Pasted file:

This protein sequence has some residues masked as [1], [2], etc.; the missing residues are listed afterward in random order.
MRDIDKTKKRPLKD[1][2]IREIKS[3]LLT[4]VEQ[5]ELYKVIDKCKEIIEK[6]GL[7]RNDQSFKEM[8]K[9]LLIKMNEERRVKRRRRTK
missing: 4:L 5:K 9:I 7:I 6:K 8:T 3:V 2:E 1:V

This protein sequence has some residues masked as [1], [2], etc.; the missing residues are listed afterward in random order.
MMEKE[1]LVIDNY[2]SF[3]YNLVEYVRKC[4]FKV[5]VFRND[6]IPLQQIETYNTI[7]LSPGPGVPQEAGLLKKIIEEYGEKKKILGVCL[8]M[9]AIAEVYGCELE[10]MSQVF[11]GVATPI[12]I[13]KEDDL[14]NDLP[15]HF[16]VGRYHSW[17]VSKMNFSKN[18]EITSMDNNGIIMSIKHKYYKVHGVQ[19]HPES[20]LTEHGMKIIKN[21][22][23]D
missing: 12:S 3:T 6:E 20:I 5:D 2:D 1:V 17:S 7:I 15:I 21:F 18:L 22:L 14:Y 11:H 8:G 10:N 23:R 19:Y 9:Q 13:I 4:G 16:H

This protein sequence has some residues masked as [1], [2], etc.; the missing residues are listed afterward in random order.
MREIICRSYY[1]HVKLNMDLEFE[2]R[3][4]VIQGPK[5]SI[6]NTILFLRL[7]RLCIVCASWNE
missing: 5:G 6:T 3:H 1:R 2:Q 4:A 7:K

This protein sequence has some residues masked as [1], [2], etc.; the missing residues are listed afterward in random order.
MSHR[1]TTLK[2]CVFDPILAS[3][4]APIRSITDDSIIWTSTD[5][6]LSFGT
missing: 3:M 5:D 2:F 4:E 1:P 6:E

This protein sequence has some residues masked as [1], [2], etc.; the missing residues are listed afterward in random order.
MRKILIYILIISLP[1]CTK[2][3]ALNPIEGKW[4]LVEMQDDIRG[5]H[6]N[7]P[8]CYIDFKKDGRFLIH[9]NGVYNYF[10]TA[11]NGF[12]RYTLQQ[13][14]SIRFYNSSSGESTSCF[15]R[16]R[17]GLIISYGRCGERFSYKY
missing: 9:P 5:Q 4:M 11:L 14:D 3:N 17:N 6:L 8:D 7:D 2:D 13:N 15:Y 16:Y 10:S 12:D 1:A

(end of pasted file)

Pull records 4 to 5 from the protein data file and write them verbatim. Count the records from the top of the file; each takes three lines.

This protein sequence has some residues masked as [1], [2], etc.; the missing residues are listed afterward in random order.
MSHR[1]TTLK[2]CVFDPILAS[3][4]APIRSITDDSIIWTSTD[5][6]LSFGT
missing: 3:M 5:D 2:F 4:E 1:P 6:E

This protein sequence has some residues masked as [1], [2], etc.; the missing residues are listed afterward in random order.
MRKILIYILIISLP[1]CTK[2][3]ALNPIEGKW[4]LVEMQDDIRG[5]H[6]N[7]P[8]CYIDFKKDGRFLIH[9]NGVYNYF[10]TA[11]NGF[12]RYTLQQ[13][14]SIRFYNSSSGESTSCF[15]R[16]R[17]GLIISYGRCGERFSYKY
missing: 9:P 5:Q 4:M 11:L 14:D 3:N 17:N 6:L 8:D 7:D 2:D 13:N 15:Y 16:Y 10:S 12:D 1:A